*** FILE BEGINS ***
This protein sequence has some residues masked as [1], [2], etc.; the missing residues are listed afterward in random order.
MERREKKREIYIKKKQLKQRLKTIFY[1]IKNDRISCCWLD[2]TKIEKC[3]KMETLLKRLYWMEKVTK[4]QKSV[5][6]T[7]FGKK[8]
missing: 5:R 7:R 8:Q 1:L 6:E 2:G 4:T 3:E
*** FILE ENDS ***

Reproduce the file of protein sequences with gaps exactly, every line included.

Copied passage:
This protein sequence has some residues masked as [1], [2], etc.; the missing residues are listed afterward in random order.
MERREKKREIYIKKKQLKQRLKTIFY[1]IKNDRISCCWLD[2]TKIEKC[3]KMETLLKRLYWMEKVTK[4]QKSV[5][6]T[7]FGKK[8]
missing: 5:R 7:R 8:Q 1:L 6:E 2:G 4:T 3:E